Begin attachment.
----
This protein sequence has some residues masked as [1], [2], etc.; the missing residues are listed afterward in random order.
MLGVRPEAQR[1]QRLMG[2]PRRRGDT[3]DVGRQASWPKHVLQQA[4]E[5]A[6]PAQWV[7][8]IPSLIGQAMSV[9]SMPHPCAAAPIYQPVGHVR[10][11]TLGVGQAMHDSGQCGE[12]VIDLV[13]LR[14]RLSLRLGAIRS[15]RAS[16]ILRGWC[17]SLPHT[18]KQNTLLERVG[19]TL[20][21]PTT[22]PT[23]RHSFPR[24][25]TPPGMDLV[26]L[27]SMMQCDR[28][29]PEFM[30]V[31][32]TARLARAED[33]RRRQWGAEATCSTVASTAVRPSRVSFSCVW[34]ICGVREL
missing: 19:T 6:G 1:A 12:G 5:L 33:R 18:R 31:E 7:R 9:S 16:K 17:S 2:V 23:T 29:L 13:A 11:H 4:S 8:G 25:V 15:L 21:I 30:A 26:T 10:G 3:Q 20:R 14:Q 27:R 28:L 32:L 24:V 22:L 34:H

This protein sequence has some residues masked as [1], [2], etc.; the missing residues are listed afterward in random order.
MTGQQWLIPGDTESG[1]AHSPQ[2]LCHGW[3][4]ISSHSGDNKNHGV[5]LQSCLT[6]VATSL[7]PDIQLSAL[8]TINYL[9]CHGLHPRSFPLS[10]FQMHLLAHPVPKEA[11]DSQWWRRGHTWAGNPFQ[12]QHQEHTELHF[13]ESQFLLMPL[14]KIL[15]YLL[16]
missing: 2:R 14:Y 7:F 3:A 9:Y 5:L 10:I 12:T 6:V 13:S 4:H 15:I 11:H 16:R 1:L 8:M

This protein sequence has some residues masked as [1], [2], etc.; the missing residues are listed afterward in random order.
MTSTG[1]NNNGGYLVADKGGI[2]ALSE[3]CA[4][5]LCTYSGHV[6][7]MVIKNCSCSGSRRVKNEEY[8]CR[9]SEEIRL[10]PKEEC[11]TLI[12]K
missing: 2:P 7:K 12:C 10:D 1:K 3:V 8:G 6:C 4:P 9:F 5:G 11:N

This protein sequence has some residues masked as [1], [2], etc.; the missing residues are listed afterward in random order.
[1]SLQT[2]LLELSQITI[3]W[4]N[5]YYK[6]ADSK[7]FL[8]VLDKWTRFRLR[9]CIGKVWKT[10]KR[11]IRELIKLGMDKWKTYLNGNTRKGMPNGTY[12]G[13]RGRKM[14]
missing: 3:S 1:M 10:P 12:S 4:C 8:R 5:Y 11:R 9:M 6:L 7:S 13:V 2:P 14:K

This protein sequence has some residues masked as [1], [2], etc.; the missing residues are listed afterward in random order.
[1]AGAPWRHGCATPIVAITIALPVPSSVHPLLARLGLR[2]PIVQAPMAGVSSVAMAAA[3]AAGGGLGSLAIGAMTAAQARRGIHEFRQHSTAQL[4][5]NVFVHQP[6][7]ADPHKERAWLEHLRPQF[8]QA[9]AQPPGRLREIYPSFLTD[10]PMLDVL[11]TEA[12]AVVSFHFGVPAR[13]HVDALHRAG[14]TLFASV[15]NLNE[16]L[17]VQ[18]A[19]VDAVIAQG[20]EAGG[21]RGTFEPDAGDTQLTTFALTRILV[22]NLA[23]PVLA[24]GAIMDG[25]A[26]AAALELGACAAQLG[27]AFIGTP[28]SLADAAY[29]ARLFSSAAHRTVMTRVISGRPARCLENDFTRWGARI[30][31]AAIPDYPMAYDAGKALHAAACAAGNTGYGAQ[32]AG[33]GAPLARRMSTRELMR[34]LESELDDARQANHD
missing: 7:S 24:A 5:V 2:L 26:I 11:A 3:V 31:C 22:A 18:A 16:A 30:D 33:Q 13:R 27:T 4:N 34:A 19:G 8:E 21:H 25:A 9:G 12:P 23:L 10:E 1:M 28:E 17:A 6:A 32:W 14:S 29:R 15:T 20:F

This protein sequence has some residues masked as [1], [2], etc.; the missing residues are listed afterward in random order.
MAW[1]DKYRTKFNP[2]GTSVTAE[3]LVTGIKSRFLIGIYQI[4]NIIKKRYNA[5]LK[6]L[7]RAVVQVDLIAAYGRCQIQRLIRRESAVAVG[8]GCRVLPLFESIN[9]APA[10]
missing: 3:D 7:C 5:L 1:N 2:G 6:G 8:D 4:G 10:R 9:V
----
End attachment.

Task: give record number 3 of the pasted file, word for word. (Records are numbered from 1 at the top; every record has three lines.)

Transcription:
This protein sequence has some residues masked as [1], [2], etc.; the missing residues are listed afterward in random order.
MTSTG[1]NNNGGYLVADKGGI[2]ALSE[3]CA[4][5]LCTYSGHV[6][7]MVIKNCSCSGSRRVKNEEY[8]CR[9]SEEIRL[10]PKEEC[11]TLI[12]K
missing: 2:P 7:K 12:C 10:D 1:K 3:V 8:G 6:C 4:P 9:F 5:G 11:N